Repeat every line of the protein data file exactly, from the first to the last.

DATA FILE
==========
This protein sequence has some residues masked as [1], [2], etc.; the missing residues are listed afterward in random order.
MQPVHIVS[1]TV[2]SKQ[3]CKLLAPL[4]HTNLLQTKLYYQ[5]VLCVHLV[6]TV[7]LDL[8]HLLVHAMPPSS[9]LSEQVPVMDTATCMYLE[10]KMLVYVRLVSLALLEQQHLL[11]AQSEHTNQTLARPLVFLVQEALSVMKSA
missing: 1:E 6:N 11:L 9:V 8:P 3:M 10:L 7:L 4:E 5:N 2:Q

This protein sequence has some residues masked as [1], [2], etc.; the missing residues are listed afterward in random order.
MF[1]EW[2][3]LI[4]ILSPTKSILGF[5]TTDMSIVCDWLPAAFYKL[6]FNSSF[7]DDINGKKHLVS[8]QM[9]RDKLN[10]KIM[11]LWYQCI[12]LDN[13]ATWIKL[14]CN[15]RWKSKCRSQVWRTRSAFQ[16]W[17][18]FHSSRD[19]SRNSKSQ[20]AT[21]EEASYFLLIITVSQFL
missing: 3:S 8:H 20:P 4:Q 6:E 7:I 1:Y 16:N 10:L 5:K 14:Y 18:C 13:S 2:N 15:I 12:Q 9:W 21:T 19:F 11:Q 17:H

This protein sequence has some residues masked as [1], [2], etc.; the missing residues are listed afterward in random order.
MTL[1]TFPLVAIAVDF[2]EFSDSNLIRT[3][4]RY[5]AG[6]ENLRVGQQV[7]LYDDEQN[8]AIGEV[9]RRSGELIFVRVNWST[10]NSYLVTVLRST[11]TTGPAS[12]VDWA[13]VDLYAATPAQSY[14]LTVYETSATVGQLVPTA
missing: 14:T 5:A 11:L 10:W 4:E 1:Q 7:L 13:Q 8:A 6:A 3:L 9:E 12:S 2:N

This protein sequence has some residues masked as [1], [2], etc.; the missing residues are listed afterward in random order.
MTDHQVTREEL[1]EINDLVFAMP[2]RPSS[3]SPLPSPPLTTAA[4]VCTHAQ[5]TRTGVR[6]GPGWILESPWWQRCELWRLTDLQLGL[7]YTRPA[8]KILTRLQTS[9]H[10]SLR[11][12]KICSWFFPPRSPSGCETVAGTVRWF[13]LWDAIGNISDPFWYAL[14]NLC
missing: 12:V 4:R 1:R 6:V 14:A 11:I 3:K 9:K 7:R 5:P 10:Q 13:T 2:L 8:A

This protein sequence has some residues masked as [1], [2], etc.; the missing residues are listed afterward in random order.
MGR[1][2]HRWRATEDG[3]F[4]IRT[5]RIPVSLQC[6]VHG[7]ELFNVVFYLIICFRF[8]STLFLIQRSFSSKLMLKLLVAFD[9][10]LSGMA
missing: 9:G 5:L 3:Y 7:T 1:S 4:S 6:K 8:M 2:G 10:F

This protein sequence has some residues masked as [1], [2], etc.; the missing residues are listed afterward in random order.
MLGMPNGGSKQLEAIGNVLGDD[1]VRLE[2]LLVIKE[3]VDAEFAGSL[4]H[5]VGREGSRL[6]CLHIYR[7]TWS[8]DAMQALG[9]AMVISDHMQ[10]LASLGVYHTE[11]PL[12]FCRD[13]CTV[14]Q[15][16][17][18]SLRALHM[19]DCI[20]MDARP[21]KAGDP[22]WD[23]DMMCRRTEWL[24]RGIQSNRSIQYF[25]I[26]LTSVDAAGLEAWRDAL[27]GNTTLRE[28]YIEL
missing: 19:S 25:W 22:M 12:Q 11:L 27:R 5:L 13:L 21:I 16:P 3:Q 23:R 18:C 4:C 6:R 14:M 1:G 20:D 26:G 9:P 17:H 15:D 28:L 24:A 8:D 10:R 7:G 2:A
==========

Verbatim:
This protein sequence has some residues masked as [1], [2], etc.; the missing residues are listed afterward in random order.
MQPVHIVS[1]TV[2]SKQ[3]CKLLAPL[4]HTNLLQTKLYYQ[5]VLCVHLV[6]TV[7]LDL[8]HLLVHAMPPSS[9]LSEQVPVMDTATCMYLE[10]KMLVYVRLVSLALLEQQHLL[11]AQSEHTNQTLARPLVFLVQEALSVMKSA
missing: 1:E 6:N 11:L 9:V 8:P 3:M 10:L 7:L 4:E 5:N 2:Q

This protein sequence has some residues masked as [1], [2], etc.; the missing residues are listed afterward in random order.
MF[1]EW[2][3]LI[4]ILSPTKSILGF[5]TTDMSIVCDWLPAAFYKL[6]FNSSF[7]DDINGKKHLVS[8]QM[9]RDKLN[10]KIM[11]LWYQCI[12]LDN[13]ATWIKL[14]CN[15]RWKSKCRSQVWRTRSAFQ[16]W[17][18]FHSSRD[19]SRNSKSQ[20]AT[21]EEASYFLLIITVSQFL
missing: 3:S 8:H 20:P 4:Q 6:E 7:I 1:Y 16:N 10:L 5:K 14:Y 18:C 13:S 2:N 15:I 12:Q 9:W 21:T 19:F 11:Q 17:H

This protein sequence has some residues masked as [1], [2], etc.; the missing residues are listed afterward in random order.
MTL[1]TFPLVAIAVDF[2]EFSDSNLIRT[3][4]RY[5]AG[6]ENLRVGQQV[7]LYDDEQN[8]AIGEV[9]RRSGELIFVRVNWST[10]NSYLVTVLRST[11]TTGPAS[12]VDWA[13]VDLYAATPAQSY[14]LTVYETSATVGQLVPTA
missing: 14:T 5:A 11:L 10:W 4:E 1:Q 7:L 13:Q 8:A 6:A 3:L 9:E 12:S 2:N

This protein sequence has some residues masked as [1], [2], etc.; the missing residues are listed afterward in random order.
MTDHQVTREEL[1]EINDLVFAMP[2]RPSS[3]SPLPSPPLTTAA[4]VCTHAQ[5]TRTGVR[6]GPGWILESPWWQRCELWRLTDLQLGL[7]YTRPA[8]KILTRLQTS[9]H[10]SLR[11][12]KICSWFFPPRSPSGCETVAGTVRWF[13]LWDAIGNISDPFWYAL[14]NLC
missing: 12:V 4:R 1:R 6:V 14:A 11:I 3:K 9:K 7:R 5:P 10:Q 13:T 2:L 8:A

This protein sequence has some residues masked as [1], [2], etc.; the missing residues are listed afterward in random order.
MGR[1][2]HRWRATEDG[3]F[4]IRT[5]RIPVSLQC[6]VHG[7]ELFNVVFYLIICFRF[8]STLFLIQRSFSSKLMLKLLVAFD[9][10]LSGMA
missing: 9:G 5:L 3:Y 7:T 1:S 4:S 6:K 8:M 2:G 10:F

This protein sequence has some residues masked as [1], [2], etc.; the missing residues are listed afterward in random order.
MLGMPNGGSKQLEAIGNVLGDD[1]VRLE[2]LLVIKE[3]VDAEFAGSL[4]H[5]VGREGSRL[6]CLHIYR[7]TWS[8]DAMQALG[9]AMVISDHMQ[10]LASLGVYHTE[11]PL[12]FCRD[13]CTV[14]Q[15][16][17][18]SLRALHM[19]DCI[20]MDARP[21]KAGDP[22]WD[23]DMMCRRTEWL[24]RGIQSNRSIQYF[25]I[26]LTSVDAAGLEAWRDAL[27]GNTTLRE[28]YIEL
missing: 19:S 25:W 22:M 12:Q 11:L 27:R 5:L 13:L 21:I 16:P 3:Q 23:R 18:C 4:C 6:R 14:M 1:G 20:D 26:G 9:P 17:H 15:D 28:L 24:A 8:D 10:R 7:G 2:A